Review: Writer reflects on Disney show ‘Owl House’


Nora Vedder

In digitally drawn artwork, the three main characters of the Disney animated series “The Owl House” look out at a sunset under the words “Thanks For Watching.” The show was created by former Disney storyboard artist, Dana Terrace. The series finale, “Watching and Dreaming” aired on April 8.

Rusty Joe Gonzales, Entertainment Editor

The Owl House is an animated show created and produced by Dana Terrace for Disney that aired on Disney Channel starting Jan. 10 of 2020, and recently aired its season finale on April 8 after being cut short by the network. The show follows a teenage girl, Luz Noceda, who accidentally stumbles upon a magical portal to a different dimension filled with magic and weird creatures of all sorts. Despite not being born with any innate magical powers, Noceda starts to pursue magic and becomes a witch’s apprentice, something she has dreamed about because of her favorite book series.

Soon after the show premiered, it gathered a large fanbase, especially among members of the LGBTQ+ community, who identified with the show’s theme of outcasts finding their place in the world, and with the leading relationship between Noceda and her eventual rival-turned-girlfriend, Amity Blight. This relationship, however, is a possible reason for the show’s cancellation due to it “not fitting the brand” of Disney. The show had plenty of representation, from explicitly queer relationships and characters, like the nonbinary leader of one of the show’s organizations Raine Whispers, who is also the love interest of Eda Clawthorne, Noceda’s mentor and one of the deuteragonists of the show. Clawthorne also serves as a representation of people with chronic illnesses, because of a curse that she is under that shows throughout the series. Though it was labeled and marketed as a ‘kids’ show,’ The Owl House has spotlighted a lot of issues that may be seen as more mature like anxiety, depression and various other mental health issues. Addressing those topics, as well as having such avid and explicit queer representation, has led this show to also be popular among teenagers and young adults, who make up a large percentage of the fandom.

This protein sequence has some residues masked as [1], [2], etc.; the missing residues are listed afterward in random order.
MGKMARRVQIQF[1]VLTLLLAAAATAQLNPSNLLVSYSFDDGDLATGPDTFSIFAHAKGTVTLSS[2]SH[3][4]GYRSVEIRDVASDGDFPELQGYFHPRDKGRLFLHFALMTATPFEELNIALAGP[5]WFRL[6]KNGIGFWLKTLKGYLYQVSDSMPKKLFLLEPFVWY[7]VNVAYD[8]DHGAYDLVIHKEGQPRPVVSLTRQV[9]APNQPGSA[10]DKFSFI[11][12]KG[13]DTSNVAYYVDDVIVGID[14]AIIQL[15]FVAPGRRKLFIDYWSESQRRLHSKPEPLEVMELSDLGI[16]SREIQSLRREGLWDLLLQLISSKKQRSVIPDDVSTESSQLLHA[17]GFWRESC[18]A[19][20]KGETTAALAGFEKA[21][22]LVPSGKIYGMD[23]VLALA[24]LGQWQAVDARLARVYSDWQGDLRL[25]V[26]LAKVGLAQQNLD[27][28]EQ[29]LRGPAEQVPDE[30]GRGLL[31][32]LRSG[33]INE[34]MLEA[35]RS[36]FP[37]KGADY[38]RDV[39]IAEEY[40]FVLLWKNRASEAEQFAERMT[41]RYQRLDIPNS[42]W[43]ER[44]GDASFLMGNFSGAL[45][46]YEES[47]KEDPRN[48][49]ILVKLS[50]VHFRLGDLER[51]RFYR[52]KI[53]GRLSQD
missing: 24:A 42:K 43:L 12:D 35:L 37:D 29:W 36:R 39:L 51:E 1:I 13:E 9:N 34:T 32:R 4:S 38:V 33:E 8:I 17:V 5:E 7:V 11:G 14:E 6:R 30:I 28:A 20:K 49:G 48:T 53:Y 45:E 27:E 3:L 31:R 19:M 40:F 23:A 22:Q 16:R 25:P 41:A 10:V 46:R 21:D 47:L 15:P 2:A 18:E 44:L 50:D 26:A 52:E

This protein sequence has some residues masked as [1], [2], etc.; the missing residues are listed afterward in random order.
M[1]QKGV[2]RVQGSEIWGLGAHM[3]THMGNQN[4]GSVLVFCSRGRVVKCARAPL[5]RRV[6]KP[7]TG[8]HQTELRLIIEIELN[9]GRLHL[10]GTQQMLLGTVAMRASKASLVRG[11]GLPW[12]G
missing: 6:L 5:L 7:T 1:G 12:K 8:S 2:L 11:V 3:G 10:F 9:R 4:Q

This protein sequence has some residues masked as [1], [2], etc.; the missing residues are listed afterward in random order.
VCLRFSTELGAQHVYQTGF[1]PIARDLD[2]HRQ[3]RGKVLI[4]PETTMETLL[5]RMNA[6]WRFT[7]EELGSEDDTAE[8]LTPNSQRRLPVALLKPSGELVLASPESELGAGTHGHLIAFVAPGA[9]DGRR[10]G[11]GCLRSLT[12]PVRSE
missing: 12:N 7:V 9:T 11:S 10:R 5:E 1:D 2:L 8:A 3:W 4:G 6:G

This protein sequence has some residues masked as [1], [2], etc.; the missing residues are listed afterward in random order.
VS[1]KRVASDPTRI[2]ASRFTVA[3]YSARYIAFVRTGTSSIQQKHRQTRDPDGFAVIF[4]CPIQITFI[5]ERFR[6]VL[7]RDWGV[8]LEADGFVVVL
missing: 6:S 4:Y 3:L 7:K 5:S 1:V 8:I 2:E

As for me and my connection to the show, I didn’t start watching until late 2021 or early 2022, definitely arriving late to the party, but the instant I started watching the show, I fell absolutely in love with it — it quickly became a new and consistent hyperfixation of mine, and still is to this day. One of the many reasons for my continued interest in this show is how heavily I identify with the main character, Luz. Even from the beginning of the show, I identified with her struggle to find somewhere to belong and fascination with all things fantastical. As the show progressed, that feeling of connection to the character only grew within me, hitting its peak when the cartoon showed Luz’s struggle with being neurodivergent. Later in the same season, she has a moment with her mother Camila where she reveals her truest and deepest wish to bond with, and hatch, her palisman. This wish being that “the only thing I’ve ever really wanted, was to be understood,” — something I also identify with.

This show has been an amazing piece of media that I recommend to anyone willing to watch it, and has made an impact on me as well as many others across the world that will last a lifetime.